Re-assemble the gun in reverse order, with this cautionary advice: Follow the instruction manual’s directions on how to position and then install the slide stop. If you do it wrong, you might lock up the gun and have to send it back to Kahr Arms to get it apart without damaging anything.
The P380 has a single-column steel-body magazine with a removable polymer base plate, which also serves as a finger rest and is easily removed for cleaning. The steel body features four “witness” holes on either side. The polymer follower has a steel insert in its top-left forward corner. This insert bears against and operates the steel slide stop and prevents wear on the follower that would otherwise occur with steel against polymer.
The P380 features the same impressed checkering found on Kahr’s other polymer-frame Kahr Arms pistols on the frame’s front and rear gripping areas, as well as light stippling on the sides of the frame’s gripping area.
Kahr Arms holds patents on the cocking cam, the striker and the manner in which the trigger attaches to the trigger bar. You can see this when the gun is apart. The feed ramp and barrel underlug have been moved to left of the center line of the bore, which allows the trigger draw bar to lie further inward and flat against the right side of the frame. Also, to improve functioning, the extractor has a hole in its center to further permit any debris build-up to fall away or to be blown out from beneath the extractor claw as the extractor articulates during the firing cycle.
The P380 weighs 13.5 oz. loaded with seven rounds of Black Hills 90-grain JHP, exactly the same as my Smith &Wesson Model 642 revolver when loaded with five rounds of Remington 125-grain JHP ammunition. Both guns fit nicely in the front pants pocket of my EOTAC lightweight operator pants in their respective DeSantis Super Fly pocket holsters. In outline, both guns occupy the same space.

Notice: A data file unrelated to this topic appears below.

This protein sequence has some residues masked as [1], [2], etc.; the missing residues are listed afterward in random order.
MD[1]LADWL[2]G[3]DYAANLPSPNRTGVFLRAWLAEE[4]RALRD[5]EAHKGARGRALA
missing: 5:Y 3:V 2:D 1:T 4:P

My sample P380 carried a ramped front sight with a white dot and a square-notched rear sight wearing a vertical white bar beneath the notch. Both sights are dovetailed into the slide for horizontal sight adjustment if necessary.
On the Range
This sample’s sights were regulated such that I shot at or slightly below point-of-aim at 15 yards when using the outline of the front sight. But when I centered and leveled the white dot on the front sight in the rear notch, I made center (point-of-aim) hits. While doing this with a good assortment of ammo, I also established that the P380 functioned with all of it without any malfunctions.
That said, I did find one quirk: When attempting to chamber a round from a fully-loaded magazine with the slide locked back by depressing the slide stop, the nose of a hollow point stubbed on the barrel feed ramp. A slight bump to the slide was all that was needed to fully chamber the round. Conversely, if I retracted the locked-back slide, this didn’t happen.
Also, this problem only occurred with aggressively-designed hollow point bullets; those that more closely mimicked the shape of a JRN bullet, such as Remington and Cor-Bon PowRBall, fed without hesitation. None failed to chamber when the slide was pulled fully to the rear or when shooting multiple rounds.